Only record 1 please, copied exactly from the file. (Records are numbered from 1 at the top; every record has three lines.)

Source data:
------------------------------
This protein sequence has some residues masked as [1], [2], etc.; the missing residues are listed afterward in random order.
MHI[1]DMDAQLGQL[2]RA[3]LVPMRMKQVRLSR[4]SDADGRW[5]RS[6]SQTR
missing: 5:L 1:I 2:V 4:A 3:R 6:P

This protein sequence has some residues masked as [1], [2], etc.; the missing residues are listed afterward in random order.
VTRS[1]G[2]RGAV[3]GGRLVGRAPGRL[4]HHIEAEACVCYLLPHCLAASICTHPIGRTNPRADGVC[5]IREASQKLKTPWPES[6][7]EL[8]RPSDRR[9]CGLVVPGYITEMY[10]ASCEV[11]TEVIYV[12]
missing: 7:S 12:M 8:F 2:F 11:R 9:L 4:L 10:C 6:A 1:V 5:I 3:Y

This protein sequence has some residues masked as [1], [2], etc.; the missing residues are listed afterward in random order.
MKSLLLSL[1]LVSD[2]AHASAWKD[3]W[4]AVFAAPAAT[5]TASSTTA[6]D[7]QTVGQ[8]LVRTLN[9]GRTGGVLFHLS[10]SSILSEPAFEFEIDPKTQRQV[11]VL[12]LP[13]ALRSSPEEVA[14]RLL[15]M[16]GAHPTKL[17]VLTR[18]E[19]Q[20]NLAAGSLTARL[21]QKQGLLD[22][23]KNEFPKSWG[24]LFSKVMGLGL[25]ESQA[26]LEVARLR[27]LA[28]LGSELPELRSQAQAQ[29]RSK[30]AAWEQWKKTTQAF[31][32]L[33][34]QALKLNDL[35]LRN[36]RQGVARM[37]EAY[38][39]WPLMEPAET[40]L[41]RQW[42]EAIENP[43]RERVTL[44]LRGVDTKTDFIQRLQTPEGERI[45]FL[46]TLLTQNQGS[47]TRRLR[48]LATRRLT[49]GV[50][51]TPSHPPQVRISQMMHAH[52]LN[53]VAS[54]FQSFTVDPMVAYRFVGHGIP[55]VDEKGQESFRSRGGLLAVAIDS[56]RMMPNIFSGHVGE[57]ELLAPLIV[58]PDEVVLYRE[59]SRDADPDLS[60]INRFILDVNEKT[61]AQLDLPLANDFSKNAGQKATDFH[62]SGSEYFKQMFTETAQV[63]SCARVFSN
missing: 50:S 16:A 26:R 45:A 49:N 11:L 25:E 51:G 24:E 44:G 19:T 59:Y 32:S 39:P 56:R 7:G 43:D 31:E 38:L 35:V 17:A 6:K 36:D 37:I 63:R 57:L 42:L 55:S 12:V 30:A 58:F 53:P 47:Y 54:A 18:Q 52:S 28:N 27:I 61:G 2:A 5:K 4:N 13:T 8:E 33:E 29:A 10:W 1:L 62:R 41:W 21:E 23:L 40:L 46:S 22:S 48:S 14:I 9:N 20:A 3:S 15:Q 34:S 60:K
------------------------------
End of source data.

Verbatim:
This protein sequence has some residues masked as [1], [2], etc.; the missing residues are listed afterward in random order.
MHI[1]DMDAQLGQL[2]RA[3]LVPMRMKQVRLSR[4]SDADGRW[5]RS[6]SQTR
missing: 5:L 1:I 2:V 4:A 3:R 6:P